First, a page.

Can you cost justify Architecture

There is a discussion on Linked In “You can’t Cost Justify Architecture!!! Can you?” “According to Zachman, cost of Architecture should not be scrutinised. It is not an expense but an asset that help in bringing Alignment, integration, change and mass customisation. As an Architect agree with statement but with a business hat on will I agree to that? Probably Continue reading Can you cost justify Architecture

The Zachman framework rolls on

John Zachman will be in Sydney in February delivering pretty much the same old message he wrote about 25 years ago. I got an email today from iCMG asking me if I am “exploring Zachman Certified Enterprise Architect program”. Details are available here: http://live.icmgworld.com/australia/zachman/ My reply was “Thank you for your email, however IMHO, the Zachman framework reached its use-by Continue reading The Zachman framework rolls on

The difference between an architect and a designer.

I draw a distinction between what I think an architect should do – ask questions in both the problem and solution space – and what a designer should do – ask questions only in the solution space. A designer is told what the artifact is and they go away and design it – they don’t question why the artifact is Continue reading The difference between an architect and a designer.

When the PCEHR went wrong

Projects are all about assumptions and decisions In my experience projects go wrong as soon as an invalid assumption or bad decision is made. Once one of these occur, unless it is detected and corrected, the project will fail. The earlier in a project this happens, the greater the impact and the harder it is to detect. In the case Continue reading When the PCEHR went wrong

The PCEHR: The AMA agrees with me.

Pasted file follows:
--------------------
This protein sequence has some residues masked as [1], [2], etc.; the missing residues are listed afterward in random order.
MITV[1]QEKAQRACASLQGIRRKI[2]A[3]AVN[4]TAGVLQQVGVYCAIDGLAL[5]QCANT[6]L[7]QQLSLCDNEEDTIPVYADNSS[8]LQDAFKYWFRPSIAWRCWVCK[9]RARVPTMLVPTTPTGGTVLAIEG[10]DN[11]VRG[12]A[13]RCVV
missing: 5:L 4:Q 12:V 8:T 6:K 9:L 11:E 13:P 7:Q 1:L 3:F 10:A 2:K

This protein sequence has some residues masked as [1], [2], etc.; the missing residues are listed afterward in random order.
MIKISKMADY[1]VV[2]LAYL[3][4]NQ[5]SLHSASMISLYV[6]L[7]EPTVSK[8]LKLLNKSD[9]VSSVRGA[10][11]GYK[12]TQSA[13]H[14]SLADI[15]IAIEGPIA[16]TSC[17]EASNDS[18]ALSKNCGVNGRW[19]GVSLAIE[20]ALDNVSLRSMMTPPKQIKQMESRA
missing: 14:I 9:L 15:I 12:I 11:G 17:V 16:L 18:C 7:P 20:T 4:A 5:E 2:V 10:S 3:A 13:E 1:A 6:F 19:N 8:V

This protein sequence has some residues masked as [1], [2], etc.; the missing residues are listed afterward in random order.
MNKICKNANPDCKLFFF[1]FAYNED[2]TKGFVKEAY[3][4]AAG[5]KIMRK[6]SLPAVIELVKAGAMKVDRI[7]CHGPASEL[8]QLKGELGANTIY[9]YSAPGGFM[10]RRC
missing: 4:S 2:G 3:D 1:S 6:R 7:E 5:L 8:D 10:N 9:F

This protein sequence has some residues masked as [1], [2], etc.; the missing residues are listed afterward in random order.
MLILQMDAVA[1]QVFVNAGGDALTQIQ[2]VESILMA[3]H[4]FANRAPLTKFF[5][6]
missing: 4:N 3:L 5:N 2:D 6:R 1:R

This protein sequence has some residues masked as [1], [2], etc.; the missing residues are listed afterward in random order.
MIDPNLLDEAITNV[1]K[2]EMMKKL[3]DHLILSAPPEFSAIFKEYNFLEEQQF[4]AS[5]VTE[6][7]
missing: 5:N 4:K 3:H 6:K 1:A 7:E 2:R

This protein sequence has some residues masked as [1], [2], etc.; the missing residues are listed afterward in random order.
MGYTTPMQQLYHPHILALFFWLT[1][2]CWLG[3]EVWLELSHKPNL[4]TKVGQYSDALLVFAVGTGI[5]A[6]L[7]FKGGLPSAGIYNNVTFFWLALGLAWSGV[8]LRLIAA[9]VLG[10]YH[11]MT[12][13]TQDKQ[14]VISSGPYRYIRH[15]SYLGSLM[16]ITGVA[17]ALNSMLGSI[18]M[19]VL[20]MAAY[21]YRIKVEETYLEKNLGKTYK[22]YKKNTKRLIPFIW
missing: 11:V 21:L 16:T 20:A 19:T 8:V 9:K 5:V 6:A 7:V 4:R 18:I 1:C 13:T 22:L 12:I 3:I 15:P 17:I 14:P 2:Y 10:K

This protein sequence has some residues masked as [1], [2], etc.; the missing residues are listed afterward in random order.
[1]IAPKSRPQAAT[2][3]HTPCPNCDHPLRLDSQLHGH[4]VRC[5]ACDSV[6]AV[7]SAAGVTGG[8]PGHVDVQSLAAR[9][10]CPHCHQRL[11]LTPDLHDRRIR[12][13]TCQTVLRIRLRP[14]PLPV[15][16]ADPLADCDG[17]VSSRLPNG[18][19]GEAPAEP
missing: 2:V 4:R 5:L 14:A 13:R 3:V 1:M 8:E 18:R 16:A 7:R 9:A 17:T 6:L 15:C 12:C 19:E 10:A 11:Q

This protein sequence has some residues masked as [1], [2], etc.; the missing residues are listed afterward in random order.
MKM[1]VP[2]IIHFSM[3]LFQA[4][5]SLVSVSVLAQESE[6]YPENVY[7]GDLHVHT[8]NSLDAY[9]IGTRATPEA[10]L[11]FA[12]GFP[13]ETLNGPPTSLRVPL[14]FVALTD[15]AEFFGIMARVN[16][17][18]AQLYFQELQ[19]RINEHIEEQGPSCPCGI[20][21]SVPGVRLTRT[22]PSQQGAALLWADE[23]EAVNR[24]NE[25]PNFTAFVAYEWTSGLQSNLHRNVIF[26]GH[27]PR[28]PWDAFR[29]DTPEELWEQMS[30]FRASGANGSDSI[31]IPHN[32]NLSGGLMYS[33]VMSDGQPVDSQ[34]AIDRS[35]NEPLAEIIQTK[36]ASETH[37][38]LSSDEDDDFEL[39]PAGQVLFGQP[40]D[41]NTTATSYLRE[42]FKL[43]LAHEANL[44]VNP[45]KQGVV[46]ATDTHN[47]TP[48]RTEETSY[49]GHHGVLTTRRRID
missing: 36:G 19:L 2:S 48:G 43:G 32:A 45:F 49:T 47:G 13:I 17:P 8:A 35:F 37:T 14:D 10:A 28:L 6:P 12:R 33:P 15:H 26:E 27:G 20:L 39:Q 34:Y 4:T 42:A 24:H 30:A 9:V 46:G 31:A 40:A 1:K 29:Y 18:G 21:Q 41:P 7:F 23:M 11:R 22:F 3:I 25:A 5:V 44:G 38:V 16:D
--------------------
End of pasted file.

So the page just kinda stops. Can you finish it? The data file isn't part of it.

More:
The AMA’s submission is here: https://ama.com.au/system/files/ama_submission_to_pcehr_review_nov_13.pdf and their press release is here: https://ama.com.au/media/too-much-personal-control-reduces-effectiveness-pcehr My submission was based on the assertion that those developing the PCEHR did not understand the complexity of health information. The AMA has come to the same conclusion, although they have expressed their concerns in the language of health professionals. Here are some selected quotes from the Continue reading The PCEHR: The AMA agrees with me.

PCEHR. How not to build an Information System

You would have thought the most obvious thing to do when building an Information System is to have at least some understanding of the information you want in it. Not the PCEHR. As I explained in my unsolicited submission to the PCEHR review team: My opinion is that, in the case of the PCEHR, the root cause is a simplistic Continue reading PCEHR. How not to build an Information System

PCEHR Review

The PCEHR is being reviewed. In six weeks. Dr David More, who runs the Australian Health IT blog, has been invited to make a submission. David asked for input, and I responded with the following: David, I’m glad to hear that the enquiry is at least prepared to listen to views from the outside. I’ve been looking at the whole Continue reading PCEHR Review

Badly designed contracts always obscure objectives

Delimiter published a piece “Badly designed contracts doom public IT projects to failure” Badly designed contracts doom public IT projects to failure My comment: Badly designed contracts doom public IT projects to failure re “IT contracts often obscure objectives…” I disagree. – IT contracts ALWAYS obscure objectives. IT contracts are written around requirements. Requirements describe (for better or worse) solutions, Continue reading Badly designed contracts always obscure objectives

Overloaded words that can lead to hubris

Words like “requirement”, “problem” and “solution” have been overloaded and hence are misused and abused. For example, differentiating between Requirements and High-level Requirements is meaningless without context. Without context, it might be assumed that they are different places on a linear scale. On the other hand if High-level Requirements refer to the business problem and Requirements refers to the solution,then Continue reading Overloaded words that can lead to hubris

There’s more to problem solving than coming up with an innovative solution

Identifying or developing a solution to a problem is less than half the work required to actually solve the problem. Some solutions are good, some bad, some are cheap, some expensive, some are simple, some complex. What is needed is somebody with leadership who can come up with solutions, but more importantly identify the best solution and put in place Continue reading There’s more to problem solving than coming up with an innovative solution